Halfway through my first year teaching, we got married. As if being a new teacher wasn’t hard enough, my 2nd year about the same time we had our first baby. I had made a commitment early on to be an at home mom, so even though it was much sooner than we expected, I suspended my teaching career at the end of my 2nd year.
My mom was a professional homemaker, so the idea of thrift and economy wasn’t new to me. I penny-pinched and DIY’d myself to homemaker bliss and also brought in small amounts of income on the side: a little babysitting here, some music lessons there, a garage sale a few times a year, some custom sewing and craft sales….you get the idea. It was never a great deal of money at once. I put it in an envelope in my lingerie drawer and let it accumulate.**
If I got birthday money or had leftover in a budget category some month, it all went in there. I didn’t tell anyone about it. To be honest, I rarely thought about it myself. It’s what the farm wives of old used to call their “egg money” or “cookie jar money.”
One day my husband came home as low spirited as a man could get. His job had been suddenly terminated. He made a mistake and was terminated for cause so we were not eligable for unemployment. We had a small emergency fund, so we weren’t eligible for food stamps or medicaid either. I called every agency I could think of, and we fell through the cracks for all of them.* By the time we qualified for help, we would be homeless.
My husband sat on the sofa with his face in his hands thinking about his dismal job options when there was a termination for cause on his employment record. He had 8 mouths to feed and our small savings would last us 5 months IF we just paid for power, gasoline, mortgage and $200 a month for food and all other household needs. We immediately canceled everything extra including music lessons. Cobra insurance would have wiped us out completely in just a couple of months, so we had to let our health insurance go too. It wasn’t safe or recommended, but we were desperate.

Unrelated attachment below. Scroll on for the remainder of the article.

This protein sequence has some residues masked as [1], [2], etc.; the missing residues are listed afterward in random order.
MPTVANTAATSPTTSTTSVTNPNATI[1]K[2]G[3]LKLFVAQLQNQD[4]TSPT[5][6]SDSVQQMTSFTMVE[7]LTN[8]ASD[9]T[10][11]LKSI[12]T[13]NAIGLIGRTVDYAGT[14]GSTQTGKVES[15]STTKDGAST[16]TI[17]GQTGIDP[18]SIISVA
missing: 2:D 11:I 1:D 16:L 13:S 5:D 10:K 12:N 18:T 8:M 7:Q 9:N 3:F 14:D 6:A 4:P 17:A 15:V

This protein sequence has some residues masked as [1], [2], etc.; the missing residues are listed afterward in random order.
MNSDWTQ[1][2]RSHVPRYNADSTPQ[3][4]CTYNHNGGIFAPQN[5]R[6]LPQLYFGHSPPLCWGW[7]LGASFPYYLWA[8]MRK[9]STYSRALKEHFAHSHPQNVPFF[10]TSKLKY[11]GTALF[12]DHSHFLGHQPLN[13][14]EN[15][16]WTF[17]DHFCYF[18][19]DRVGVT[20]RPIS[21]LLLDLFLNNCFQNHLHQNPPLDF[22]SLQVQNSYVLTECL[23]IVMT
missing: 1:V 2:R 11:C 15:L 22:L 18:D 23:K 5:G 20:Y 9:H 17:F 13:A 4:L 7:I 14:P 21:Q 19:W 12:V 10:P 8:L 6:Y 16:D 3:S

Then I remembered my secret stash. I had been hoping to use it for a family vacation or a home update project. Instead, I grabbed the fat, worn envelope out of it’s lacy nest and brought it to my despondent husband. His eyes opened wide at this unexpected gift. We counted it together and it was enough to buy us an extra month of job hunting time.
It was a blessing at the time, but we have mixed opinions about the wisdom of a secret stash. My husband believes all income should be reported to the family and properly budgeted for, even if it is to go in the emergency fund. While I can see his side of things, I loved being able to surprise him with more than he hoped for, and having a little “mad money” that I could decide for alone. He agrees mad money is a great thing, but wants to budget for it.
What do you think? Do you have a secret stash?
*I have since learned about 20+ Harvester food drop locations in driving distance from my home. Most of them do not require enrollment or proof of need, which would have been a blessing to me at the time.
**There’s also the law that even small amounts of cash income are supposed to be reported to the government, excluding gifts and garage sales where items are sold at a loss. I didn’t know it at the time, but thankfully the largest bulk of my stash was from garage sales and birthday gifts.